Border Wars


Yep, I had some fun claiming to be a fictional creation for April Fool’s Day. Let’s be honest: It would be so lonely on the blogsphere without me.

Still, I have other duties that I must perform. This weekend that included attending an academic conference on my campus. While I could highlight the great elements of the conference (including a fantastic performance by Teatro Luna), that simply wouldn’t match the tone of the blog. After all, it is the Center of Gravitas. So, let me talk instead about something that made my skin crawl.

Part of the conference included meals for the participants. On the second day, the organizers ushered us into a nondescript hotel banquet room to enjoy “Tex-Mex.” You can imagine my displeasure when I discovered that the hotel staff had placed two, twelve-inch “sleeping Mexican” figures as bookends to the buffet. Who, in God’s name, thought this was a good idea? One has to wonder if they had served southern food if they would have placed two “Mammy” cookie jars to set the mood.

These annoying lumps of terra cotta appeared at the very moment that Latinos supposedly have the nation’s attention. Debates and protests over immigration “reform” appear in media and political centers. Yet, for the caterers of this event, that debate clearly had little do with the zesty food stuffs they prepared.

It does not surprise me that the current anti-immigrant hysteria focuses on Mexican migration. Reporters and politicians give little time to discussing [white] Canadians or European immigrants who take what are essential skilled jobs in the U.S. Rather, the diatribe focuses on a supposedly invisible flood of sneaky Latinos looking to have dozens of babies at U.S. taxpayers’ expense.

Being a historian who actually researches the lives of Latinos in the U.S., none of the current delirium seems particularly new to me. The U.S. has a long history of anti-Latino sentiments. What few seem to note, though, is that the laxity of the border occurs in one direction: from the U.S. to Mexico, not vice versa.

The border allows U.S. citizens to exercise their greatest tourist fantasies. They easily cross into Mexico to drink cheap liquor, buy drugs, find male or female prostitutes, and explore dropping their other taboos in the supposedly “lawless” border zone. Most of these partying American border- crossers simultaneously disdain those moving from the South looking for jobs.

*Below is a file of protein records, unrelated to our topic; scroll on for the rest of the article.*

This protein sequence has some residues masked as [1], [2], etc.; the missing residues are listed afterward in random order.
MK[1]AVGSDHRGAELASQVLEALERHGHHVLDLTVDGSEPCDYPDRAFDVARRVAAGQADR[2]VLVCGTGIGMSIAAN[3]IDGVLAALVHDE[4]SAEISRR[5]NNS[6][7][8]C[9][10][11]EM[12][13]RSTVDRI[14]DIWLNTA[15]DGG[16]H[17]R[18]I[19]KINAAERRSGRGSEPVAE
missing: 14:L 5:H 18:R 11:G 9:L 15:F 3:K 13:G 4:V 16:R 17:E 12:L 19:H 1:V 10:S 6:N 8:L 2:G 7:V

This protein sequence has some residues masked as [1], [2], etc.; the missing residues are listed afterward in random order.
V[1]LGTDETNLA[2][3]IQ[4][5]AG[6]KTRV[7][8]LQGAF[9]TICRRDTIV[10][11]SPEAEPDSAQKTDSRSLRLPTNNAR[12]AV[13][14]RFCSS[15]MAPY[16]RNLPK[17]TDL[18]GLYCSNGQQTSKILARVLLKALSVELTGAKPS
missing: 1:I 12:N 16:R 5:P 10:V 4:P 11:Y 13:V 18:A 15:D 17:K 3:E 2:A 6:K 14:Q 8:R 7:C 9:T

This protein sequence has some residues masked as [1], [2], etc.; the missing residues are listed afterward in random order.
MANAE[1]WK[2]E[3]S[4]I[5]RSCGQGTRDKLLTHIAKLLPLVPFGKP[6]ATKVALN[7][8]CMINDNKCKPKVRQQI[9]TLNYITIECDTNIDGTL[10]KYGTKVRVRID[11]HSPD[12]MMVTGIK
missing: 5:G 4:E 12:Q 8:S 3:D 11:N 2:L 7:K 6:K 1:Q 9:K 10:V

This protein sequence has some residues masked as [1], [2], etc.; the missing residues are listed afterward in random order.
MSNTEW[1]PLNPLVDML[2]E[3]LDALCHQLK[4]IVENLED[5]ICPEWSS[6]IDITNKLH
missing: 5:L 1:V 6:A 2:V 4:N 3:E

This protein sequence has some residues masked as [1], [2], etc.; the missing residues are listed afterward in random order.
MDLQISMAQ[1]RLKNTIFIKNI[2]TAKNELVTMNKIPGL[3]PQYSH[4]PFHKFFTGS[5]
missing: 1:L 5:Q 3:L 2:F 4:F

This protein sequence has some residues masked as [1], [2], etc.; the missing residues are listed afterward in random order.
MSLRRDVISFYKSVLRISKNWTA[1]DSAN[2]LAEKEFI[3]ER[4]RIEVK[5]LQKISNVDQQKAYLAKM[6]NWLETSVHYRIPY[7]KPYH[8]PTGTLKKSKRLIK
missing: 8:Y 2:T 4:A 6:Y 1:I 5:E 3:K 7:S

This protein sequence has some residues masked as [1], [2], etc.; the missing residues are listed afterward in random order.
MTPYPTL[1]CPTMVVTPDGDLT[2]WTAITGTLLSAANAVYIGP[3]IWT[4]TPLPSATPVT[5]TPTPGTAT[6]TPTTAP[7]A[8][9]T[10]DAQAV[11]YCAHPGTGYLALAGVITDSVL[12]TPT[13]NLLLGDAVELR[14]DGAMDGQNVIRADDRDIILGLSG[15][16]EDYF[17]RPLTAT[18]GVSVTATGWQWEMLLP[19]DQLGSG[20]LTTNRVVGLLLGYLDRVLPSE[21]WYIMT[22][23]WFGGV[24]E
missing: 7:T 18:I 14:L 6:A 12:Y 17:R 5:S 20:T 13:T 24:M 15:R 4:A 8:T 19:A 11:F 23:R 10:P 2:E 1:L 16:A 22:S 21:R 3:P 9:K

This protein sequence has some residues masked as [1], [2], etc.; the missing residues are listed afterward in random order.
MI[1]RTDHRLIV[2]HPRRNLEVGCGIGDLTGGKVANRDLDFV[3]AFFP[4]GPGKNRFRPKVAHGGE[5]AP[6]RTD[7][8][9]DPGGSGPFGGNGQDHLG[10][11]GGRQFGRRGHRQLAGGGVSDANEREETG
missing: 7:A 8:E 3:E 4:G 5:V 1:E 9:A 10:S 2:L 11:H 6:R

Likewise, U.S. capital, thanks to NAFTA, freely crosses the border as well. U.S. companies exploit “cheap” labor and lax environmental regulations. Though rarely discussed in the U.S., the rapid building of maquiladoras (U.S. owned manufacturing companies located just south of the border) compounded existing internal stresses within Mexico. In 1987, 1,200 of these types of plants accounted for almost 323,000 jobs. By 1990, 2,014 maquiladoras employed half a million people. Today there are over 4,000 maquiladoras employing over a million people. By 2010, it is estimated that 4 million people will move to the northern cities in Mexico because of the maquiladoras.

What has this meant for Mexico? It has created incredible instability as workers abandon Mexico’s agricultural sector, which can’t compete against U.S. agribusiness (which also has almost free reign thanks, again, to NAFTA).

Working from sunrise to sunset, maquiladora workers can hope to earn between $3.50 and $5 a day in these U.S. owned plants. This provides just barely enough to survive in the border towns, where the cost of living is 30 percent higher than in the rest of Mexico. Many of these workers have literally not seen what their homes look like in the daylight because they spend all of their waking moments in these plants. They only return to their houses to sleep.

Little interest is given to workers’ rights in these U.S. plants. In at least one instance, a U.S. company required employees to take "vitamins" which turned out to be amphetamines as a means to increase production. Women employees, who compose the majority of maquiladora workers, often face constant sexual harassment – something not prohibited by Mexican law.